Attention, all you who decry the decline of American culture—where did the concept of MTV Spring Break come from? What seedy gyri or sulci of our brains make us think that a full week of developing skin cancer, developing liver failure, egging girls on to remove their already minimal clothing, disrespecting local people, and indiscriminately engaging in sexual acts with strangers is okay?
Well, regardless of the sociological or anthropological roots of my choice, and whatever my parents were thinking when they approved my trip, it looked like I was headed to Punta Cana, baby! Spring Break 2011! Seven girls, two rooms, one week to remember. We were going to get tan, get boys, get drunk (legal drinking age of 18!), even make some new friends, absolutely not in that order, and take lots of photos to prove we had one of those Epic Spring Breaks.
Those things all happened, but consequently, we lost our innocence, and not in the sense you may be thinking. No, we lost the wonder and envy of having an Epic Spring Break, of surfing through others’ photo albums, of guiltily watching MTV. Now we know what dangers are lurking beneath the surface of these breaks, and we are lucky to have made it back. May this be your warning.
Nobody is surprised that spring break is an orgiastic affair. In teeming masses arranged by schools, spring break fleshes out a new dimension to the phrase, “There are always more fish in the sea.”
What I did not expect, however, was the cannibalism.
And worse, we are sheep that lead ourselves to the slaughter. In the weeks preceding this magical spring break, we are soft, pale, and aching to be gobbled up after a winter of inactivity. In preparation for the break, many of us prefer to tone our bodies to earn a higher grade, perhaps upgrading from a Choice+ to a Prime -, while others (myself included), content themselves with the non-ideal grade we can owe to our breeders.
We pack lightly, since we only need our smallest, most transparent pieces of clothing. Our hotel is a Disney-esque resort that would make Hansel and Gretel’s witch caterwaul in delight, with its all-inclusive French fries and pre-packaged pina coladas designed to fatten us up for her or anyone’s oven. But would-be chefs need not worry about lack of human-sized ovens or pots. We take care of all the careful roasting ourselves by conspicuously avoiding the shade, especially in the early afternoon, turning ourselves over when one side is done cooking.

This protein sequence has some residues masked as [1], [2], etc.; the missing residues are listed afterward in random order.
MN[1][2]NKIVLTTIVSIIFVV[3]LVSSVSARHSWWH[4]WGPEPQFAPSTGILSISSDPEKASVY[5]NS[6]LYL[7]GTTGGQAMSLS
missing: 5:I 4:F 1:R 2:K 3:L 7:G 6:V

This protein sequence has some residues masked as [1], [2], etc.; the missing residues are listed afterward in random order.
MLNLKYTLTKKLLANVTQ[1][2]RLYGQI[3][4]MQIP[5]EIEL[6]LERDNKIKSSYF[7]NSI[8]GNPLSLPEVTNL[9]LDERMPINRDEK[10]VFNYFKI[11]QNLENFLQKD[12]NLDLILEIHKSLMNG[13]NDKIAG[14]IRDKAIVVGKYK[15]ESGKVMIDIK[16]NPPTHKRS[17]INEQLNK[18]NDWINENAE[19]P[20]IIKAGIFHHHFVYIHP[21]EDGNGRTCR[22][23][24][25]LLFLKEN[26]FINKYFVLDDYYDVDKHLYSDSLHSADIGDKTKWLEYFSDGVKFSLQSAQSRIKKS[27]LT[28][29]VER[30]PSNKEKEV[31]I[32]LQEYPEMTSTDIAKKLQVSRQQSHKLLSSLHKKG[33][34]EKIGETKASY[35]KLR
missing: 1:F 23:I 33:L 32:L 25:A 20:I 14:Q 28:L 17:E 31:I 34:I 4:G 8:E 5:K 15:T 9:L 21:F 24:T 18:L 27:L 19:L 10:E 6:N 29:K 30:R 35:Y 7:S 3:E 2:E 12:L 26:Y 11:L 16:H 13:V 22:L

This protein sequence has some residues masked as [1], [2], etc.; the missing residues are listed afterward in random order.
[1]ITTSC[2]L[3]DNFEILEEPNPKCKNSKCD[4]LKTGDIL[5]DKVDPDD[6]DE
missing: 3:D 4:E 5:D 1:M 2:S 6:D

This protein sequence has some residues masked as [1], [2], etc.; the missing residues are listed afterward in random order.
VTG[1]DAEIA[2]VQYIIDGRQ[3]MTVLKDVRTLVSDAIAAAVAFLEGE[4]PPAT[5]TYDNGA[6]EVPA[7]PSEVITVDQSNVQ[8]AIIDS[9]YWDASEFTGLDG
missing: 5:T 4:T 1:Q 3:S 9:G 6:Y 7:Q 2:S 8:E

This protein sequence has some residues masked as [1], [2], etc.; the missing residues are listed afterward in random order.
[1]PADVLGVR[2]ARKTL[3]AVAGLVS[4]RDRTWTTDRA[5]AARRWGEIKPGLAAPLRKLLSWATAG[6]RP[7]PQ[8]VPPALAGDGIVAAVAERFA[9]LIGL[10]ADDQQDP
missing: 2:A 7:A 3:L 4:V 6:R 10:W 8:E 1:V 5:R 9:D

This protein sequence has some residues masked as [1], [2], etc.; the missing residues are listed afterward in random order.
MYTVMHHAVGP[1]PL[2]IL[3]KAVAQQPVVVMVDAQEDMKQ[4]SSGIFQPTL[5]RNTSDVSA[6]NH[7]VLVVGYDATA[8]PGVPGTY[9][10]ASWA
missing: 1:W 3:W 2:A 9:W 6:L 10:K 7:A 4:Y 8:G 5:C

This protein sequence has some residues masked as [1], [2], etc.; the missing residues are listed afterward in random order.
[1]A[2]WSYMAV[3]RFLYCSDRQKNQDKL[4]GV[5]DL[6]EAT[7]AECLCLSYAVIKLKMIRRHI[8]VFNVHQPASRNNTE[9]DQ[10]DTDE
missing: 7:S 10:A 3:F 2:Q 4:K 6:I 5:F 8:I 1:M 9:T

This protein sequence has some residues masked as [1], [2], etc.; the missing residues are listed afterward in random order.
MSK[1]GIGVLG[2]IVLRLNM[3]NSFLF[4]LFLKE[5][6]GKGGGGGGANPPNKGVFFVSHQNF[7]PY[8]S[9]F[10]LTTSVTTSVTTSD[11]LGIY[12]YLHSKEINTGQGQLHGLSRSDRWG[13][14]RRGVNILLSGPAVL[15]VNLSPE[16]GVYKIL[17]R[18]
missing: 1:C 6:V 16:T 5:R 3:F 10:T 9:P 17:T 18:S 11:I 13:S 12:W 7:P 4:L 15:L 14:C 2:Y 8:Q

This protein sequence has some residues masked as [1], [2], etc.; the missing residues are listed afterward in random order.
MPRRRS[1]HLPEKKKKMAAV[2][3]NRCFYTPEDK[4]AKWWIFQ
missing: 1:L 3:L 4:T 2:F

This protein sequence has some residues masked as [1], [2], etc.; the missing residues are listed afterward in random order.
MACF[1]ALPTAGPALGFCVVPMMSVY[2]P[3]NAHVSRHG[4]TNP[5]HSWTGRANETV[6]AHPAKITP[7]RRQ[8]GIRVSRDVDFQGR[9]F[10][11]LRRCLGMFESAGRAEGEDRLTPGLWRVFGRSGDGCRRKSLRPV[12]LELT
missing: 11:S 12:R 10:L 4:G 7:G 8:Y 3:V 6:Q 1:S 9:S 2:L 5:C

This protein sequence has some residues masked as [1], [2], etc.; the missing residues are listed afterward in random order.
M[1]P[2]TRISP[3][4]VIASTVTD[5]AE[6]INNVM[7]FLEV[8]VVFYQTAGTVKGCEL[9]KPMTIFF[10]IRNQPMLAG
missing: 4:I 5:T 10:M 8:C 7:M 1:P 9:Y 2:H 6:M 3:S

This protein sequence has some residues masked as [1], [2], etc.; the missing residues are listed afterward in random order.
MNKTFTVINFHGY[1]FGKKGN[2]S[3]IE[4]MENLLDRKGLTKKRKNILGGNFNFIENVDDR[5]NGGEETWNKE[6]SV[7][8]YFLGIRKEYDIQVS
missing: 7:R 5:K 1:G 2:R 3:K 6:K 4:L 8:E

We lie on the beach swigging cheap rum and smoothing sunscreen over each other’s backs. We are pickling our innards, basting ourselves in creamy SPF—or better, coconut-scented tanning oils—and then frying ourselves into a snack for the hungry predators at the bars and clubs. The lucky among us are so ethnic or just genetically blessed that we turn a crispy well-done. Many, despite constant roasting and baking, only manage a bright pink, the perfect medium-rare for some carnivores, but perhaps too tender for immediate consumption. Some types even take malaria pills to spice up the flavor. Others, those clever ones who realize what savage preparation is taking place, elect to preserve their fairness and their internal organs, reading Ian McEwan peacefully under a palm tree sipping coconut juice and ignoring the wild rituals being performed on the beach. I envy them.
When the sun sets, regardless of the phase of the moon, every college student, honeymooning couple, and even old European tourist turns into a randy cannibal. The biggest hotspot in the Punta Cana scene is a mystic place called Imagine, a three-dancefloor club located in a cave. There are bats on the ceilings marveling at the writhing acrobatics of the cannibals below and having epileptic seizures from the lights. They are paralyzed, unable to use their sonar systems due to the overwhelming power of the mashup. There is no better arena for us, we who are about to die saluting the DJ, to metamorphose into the gluttons ourselves and tackle the smorgasbord.
In the morning, bodies and brains ravaged by the excesses of the all-you-can-eat, we awaken wrapped either in our own white tablecloths (why are those put on our beds, anyway?) or the large linen napkins of another spring breaker. If the latter is the case, there is rarely acknowledgement that the other has a last, or even a first, name, much less any other identity besides where he or she is from. Note, on a menu, a fine beef or salmon’s origins are very important, but who even names their cows anymore?
Now, back in the stone refrigerator of Whitman College, I am crispily tan, in great need of a detox, and with a new perspective on the dating scene here at Princeton. However much one may complain about the quality, the cut, and perhaps the price tag on the men and women of this university, at least we have not devolved into a munching and crunching mass. At least, I hope not.